Well such a busy day... I had expected to go to Clifton and sign a cheque for LETS, and pick up my compostables and get back in time for a lunch date with Jo.
So I took the boys to school but when I got back I got a phone call continuing yesterday's chats with St Nicks about a school wanting a composting talk. This time the school had rung up and said they DID want the session, 1 til 3. As I didn't want to muck up my lunch too much, I offered 1.30 to 2.30, to do both classes together. Then another phone call, saying yes they wanted the talk/demo, but not at St Nicks, but at their school! Fortunately this was in Holgate, and easy to get to, so I agreed to do it, even at such short notice. I then rang the school and confirmed the times, the address and what they wanted. The talk was part of a healthy living, healthy planet week! Great!
So I cycled along to Clifton via Millers Yard where I picked up 2 sacks of orange halves and coffee grounds, and at Liz's I signed a couple of cheques using our new Coop Bank account. Glad to be shot of Abbey, bunch of losers!
Then to Out Of This World where there was some stuff, not a vast amount, and then to Nationwide to get a cheque for the Polish roofer Artur for fixing the studio roof, and to the Coop Bank to pay our quarterly gas bill, just £10!
Then onto the Hes Road veg shop where Richard had 3 boxes of gear for me so got home nearly at 12 with a heavy load of compostables and some only just out of date tofu...
Gill had made my sandwiches so I was able to go to the University quite quickly, with various things like a carrier bag of unriddled mature compost, a few examples of manky fruit and veg and a riddle. I met with Jo and we cycled to St Nicks and had lunch together, good chats but not enough time really. At 1pm I picked up some handouts for the children and got off to Holgate and arrived at the school with 5 mins to spare.
The talk went well... like this:
Started by asking if they'd done anything about recycling this week, and what they'd learnt.
When someone mentioned composting I told them that's what I'd come to tell them about.
I asked who had a compost heap or compost bin in their garden, and over half put up their hands. So I said that as most of them knew all about composting, should I continue? I answered myself by saying that some people didn't have a compost heap, so they had to hear all about them.
I explained that composting was a natural process which happened all over the World, in grasslands and woods, at the bottom of hedges and in gardens, anywhere where plants and animals dropped leaves, branches, fruit, poos and dead bodies. I mentioned fungi (mushrooms and moulds) and bacteria, insects and worms, millipedes and woodlice, slugs and snails, and the words decaying, rotting, biodegradable and spoilt.
Then I went through what could and cannot be composted and explained thet everything which came from living things (justabout!) could be composted, but that minerals, rocks, metals and synthetic things, generally could not, and gave examples of these. I didn't mention the problems I've had trying to compost coconut shells and seashells!
Then came the practical demo, where I riddled some lumpy compost and found a few worms, rove beetles, woodlice but not much else creey crawly, and some uncompostable things like glue strips from cardboard boxes and a twist tie, and a pile of nice-looking fine-grained compost.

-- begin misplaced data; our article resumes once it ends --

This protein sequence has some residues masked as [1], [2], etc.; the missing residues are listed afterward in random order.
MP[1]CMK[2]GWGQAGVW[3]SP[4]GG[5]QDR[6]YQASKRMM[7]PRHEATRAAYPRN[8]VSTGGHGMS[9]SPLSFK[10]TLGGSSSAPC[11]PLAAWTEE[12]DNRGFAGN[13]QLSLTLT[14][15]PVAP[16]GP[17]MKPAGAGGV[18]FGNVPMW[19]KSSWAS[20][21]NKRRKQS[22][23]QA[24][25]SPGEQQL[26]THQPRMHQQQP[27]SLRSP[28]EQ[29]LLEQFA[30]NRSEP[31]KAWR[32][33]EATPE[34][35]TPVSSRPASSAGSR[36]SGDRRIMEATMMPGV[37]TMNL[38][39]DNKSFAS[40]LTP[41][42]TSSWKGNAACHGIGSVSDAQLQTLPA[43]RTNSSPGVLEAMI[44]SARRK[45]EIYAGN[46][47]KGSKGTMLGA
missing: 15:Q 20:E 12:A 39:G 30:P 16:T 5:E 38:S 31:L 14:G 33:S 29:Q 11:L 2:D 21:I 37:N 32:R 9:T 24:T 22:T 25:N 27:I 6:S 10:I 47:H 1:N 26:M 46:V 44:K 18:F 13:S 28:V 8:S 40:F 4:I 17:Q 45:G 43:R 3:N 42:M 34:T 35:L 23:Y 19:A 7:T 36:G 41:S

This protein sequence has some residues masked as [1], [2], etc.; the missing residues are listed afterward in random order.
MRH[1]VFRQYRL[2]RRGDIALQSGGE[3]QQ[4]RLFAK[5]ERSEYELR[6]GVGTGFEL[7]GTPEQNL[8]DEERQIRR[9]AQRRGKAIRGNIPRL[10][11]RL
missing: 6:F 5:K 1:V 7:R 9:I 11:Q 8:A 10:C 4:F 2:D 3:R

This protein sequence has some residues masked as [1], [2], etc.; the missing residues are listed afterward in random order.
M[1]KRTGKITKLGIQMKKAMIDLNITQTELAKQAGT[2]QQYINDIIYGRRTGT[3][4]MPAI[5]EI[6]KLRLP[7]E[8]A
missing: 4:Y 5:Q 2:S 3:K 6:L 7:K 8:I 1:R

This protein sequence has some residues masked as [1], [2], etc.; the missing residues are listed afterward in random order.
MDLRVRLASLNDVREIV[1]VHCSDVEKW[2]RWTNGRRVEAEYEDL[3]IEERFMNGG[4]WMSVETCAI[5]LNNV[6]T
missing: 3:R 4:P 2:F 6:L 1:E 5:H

I then said how it could be used... mixed in with some soil as a planting medium for pots of tomatoes or other veg and flowers, or as a top-dressing or mulch.
Then I told them why it is good, by asking them what they think happens to stuff which is thrown away and not recycled... and we got to landfill. I explained about anaerobic decomposition in landfills and methane and leachate, and the problems these pose. Also the fact that landfilled stuff has to be collected and driven to the tip, whereas stuff composted at home doesn't need taking anywhere in a motor vehicle. Ant that landfill is running out and in some areas the landfill is becoming landform, and hills are being made or rubbish.
If things are composted, some of the carbon which may have left the landfill as methane (20 times as powerful a global-warming gas as carbon dioxide) gets trapped within the soil where it improves soil structure and helps hold on to moisture. Soils with compost have healthier plants as compost has nutrients which feed plants and there are other benefits to plants too, such as increased disease resistance. Also home composting helps people learn about environmental issues and helps them take personal responsibility for their waste.
Finally I told them about York Rotters and the 3 free compost bins which the school could have, and the cheap bins that householders can get.
Then I asked for questions... I had dealt with questions during the talk and demonstration, but there were lots of other questions, may of them about composting poo and my compost toilet. One lad asked if compost heaps could go wrong and another asked about unwanted beasties, both excellent questions.
So that was my hour, after which I gave out the handouts and had a brief look at their 'rolypig composter' in their school yard, and then collected my stuff and cycled briskly home, and went to collect the kids.
After tea, which was a nutloaf Gill made earlier and a from-the garden-spinach and free-tomato stirfry, plus a blue cheese sauce for me, I watched a great programme about cleanliness in hospitals, and a 'non-violent-direct-action' where volunteer cleaners went in to 10 hospitals. Then at 8 I loaded the trailer and, in the rain, went to the allotment to plant pumpkins/squash, a cucumber and several beans. Very satisfying!
Got back shortly before 10 and went onto the computer to chat to my friend in Atlanta and process my emails and start my blog... what a day!